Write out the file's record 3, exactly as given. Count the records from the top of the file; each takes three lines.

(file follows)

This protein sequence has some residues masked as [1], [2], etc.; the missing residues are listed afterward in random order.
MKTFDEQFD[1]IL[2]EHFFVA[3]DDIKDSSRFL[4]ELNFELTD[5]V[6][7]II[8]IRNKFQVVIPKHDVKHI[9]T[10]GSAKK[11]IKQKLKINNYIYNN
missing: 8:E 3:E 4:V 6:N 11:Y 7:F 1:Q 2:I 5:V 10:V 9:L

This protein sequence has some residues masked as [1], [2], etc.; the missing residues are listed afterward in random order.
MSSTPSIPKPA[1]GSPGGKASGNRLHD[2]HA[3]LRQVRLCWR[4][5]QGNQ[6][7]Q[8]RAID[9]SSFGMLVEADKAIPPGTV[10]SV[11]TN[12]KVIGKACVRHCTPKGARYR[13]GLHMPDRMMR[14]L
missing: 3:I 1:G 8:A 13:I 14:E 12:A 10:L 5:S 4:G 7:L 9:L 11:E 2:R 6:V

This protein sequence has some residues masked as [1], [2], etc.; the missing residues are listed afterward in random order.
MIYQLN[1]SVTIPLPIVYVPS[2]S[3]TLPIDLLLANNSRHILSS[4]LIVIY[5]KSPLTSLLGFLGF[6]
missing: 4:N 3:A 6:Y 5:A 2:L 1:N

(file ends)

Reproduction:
This protein sequence has some residues masked as [1], [2], etc.; the missing residues are listed afterward in random order.
MIYQLN[1]SVTIPLPIVYVPS[2]S[3]TLPIDLLLANNSRHILSS[4]LIVIY[5]KSPLTSLLGFLGF[6]
missing: 4:N 3:A 6:Y 5:A 2:L 1:N